company had contracted to create a tack room according to the plans provided.
She’d done most of the work herself, and was proud of what she’d accomplished.
All that was left to do before the set dressers went to work was to apply an
‘aging’ compound to the wood.
Green Lake Ranch had been a dude ranch
before Jake purchased it. As a result, it had two large barns, a long, low
stable building, a well equipped bunkhouse, and several cabins near the main
house. Over the years, Jake had added a large barbeque area, located
strategically near the cabins and the bunkhouse. Located some distance away, a
hangar for Jake’s Cessna and a drive-in shed for the growing collection of farm
equipment added to the outbuildings. From the air, the area around the big
house resembled a small town.
Almost at the barn, Danielle slowed for
a moment, taking in the familiar scene. Over the next couple of days, the crews
would arrive and everything would change. Already several portable buildings
lined the road leading into the ranch, and more were arriving tomorrow. This production
was comparatively uncomplicated, but even so, the meticulous planning was
She walked into the barn and waited a
moment for her eyes to adjust. The tack room set was nearing completion and she
stood back to admire it. “Hey, Nick.” She greeted her foreman. “How’s it
going?” Thank goodness for Nick’s loyalty; he’d chosen to stay when Bryce had
poached some of her best employees last month. She gave herself a mental shake.
Best not to think of that now.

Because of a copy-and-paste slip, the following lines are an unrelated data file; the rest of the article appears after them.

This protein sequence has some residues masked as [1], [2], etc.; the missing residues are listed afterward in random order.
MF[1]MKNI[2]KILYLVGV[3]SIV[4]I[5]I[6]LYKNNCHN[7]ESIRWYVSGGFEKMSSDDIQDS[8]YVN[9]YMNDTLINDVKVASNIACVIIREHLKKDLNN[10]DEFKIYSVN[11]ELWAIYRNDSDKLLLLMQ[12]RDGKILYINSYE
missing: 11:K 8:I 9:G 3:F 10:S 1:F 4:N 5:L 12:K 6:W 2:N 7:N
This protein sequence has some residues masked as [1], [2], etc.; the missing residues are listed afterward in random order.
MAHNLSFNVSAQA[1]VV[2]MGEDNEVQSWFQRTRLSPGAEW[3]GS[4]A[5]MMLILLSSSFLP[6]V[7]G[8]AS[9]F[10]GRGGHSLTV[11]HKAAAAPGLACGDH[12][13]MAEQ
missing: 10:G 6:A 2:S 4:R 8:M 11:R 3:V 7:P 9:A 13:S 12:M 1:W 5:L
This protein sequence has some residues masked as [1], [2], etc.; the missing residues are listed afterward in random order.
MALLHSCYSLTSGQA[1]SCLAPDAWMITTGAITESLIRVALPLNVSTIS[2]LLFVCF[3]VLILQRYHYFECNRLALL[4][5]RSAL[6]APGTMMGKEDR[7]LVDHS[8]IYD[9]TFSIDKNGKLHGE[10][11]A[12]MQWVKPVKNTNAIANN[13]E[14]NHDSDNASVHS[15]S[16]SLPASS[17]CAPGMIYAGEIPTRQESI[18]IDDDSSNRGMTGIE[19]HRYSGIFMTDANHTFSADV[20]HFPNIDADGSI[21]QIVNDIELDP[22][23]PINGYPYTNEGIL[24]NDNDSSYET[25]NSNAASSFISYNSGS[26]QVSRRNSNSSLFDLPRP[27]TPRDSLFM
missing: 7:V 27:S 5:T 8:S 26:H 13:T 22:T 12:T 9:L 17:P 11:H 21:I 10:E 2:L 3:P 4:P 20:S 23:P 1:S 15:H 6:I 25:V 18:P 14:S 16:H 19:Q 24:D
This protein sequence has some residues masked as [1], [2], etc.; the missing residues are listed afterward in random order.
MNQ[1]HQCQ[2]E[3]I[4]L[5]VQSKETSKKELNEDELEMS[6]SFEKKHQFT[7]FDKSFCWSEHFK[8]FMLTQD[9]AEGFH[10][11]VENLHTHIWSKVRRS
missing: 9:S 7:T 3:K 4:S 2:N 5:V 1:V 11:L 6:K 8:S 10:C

Nick stood up, brush in hand. “This stuff
is great.” He’d almost finished applying the compound, completing the effect of
an old, well-used tack room. The literature accompanying the product had called
it “instant aging”.
“Do you mind if I give it a go?” Danielle
took the proffered brush, held it to her nose and made a face. “Smells
Nick laughed. “Why do you think I passed
it over so quickly?” He pointed to a spot down low on the tack room wall. “That
will probably be covered by straw bales, but I want to do it right. You can try
it out there.”
Grayson released Carmen’s hand and
looked up to see the tall man approaching. He’d spotted him earlier, leaning
against the fence with a young woman... probably his daughter. He looked for
her but she’d disappeared.
“Sean!” The man extended his hand. “Good
to see you again.”
Grayson worked to hide his surprise. So
this was the owner of the ranch. Sean had pointed out the extent of the man’s
holdings as they flew over the property, and he’d imagined Sean’s friend as
more of a businessman. The man before him moved with the loose-limbed gait of a
cowboy, and the sweat band on his hat was stained with real sweat. Grayson had
seen enough movie prop hats to spot the difference. He liked the man already.
The ranch owner stumbled over his words
as Sean introduced him to Carmen. Grayson had to look away to hide his
amusement. Carmen affected men like this on a regular basis; if she was
younger, he’d fall for her himself. Well, maybe not this week; he was still too
raw from his recent breakup, not that his relationship with Melanie had been
serious, but still...
He turned back to the small group. What
was the man’s name? He’d read it in his notes. Oh yes, Jake. Jake was shaking
hands with Carmen, and smiling like a schoolboy.
Carmen Santangelo. In her way, she was a
Hollywood legend. Maybe she wasn’t a mega-star, but in Grayson’s mind, she was
more than that: she was a real woman. In addition to her beauty, she was one of
the most professional actors he’d worked with. She always knew her lines and
never kept the crew members waiting. As to her physical attributes, she’d never
been stick-thin, and now that other actresses of her era were aging badly, Carmen
shone like the movie star she was, and men of all ages lusted after her. Dark
eyes snapped with amusement as she shook hands with Jake. She laughed as a
breath of wind toyed with her hair, tangling it in her long eyelashes.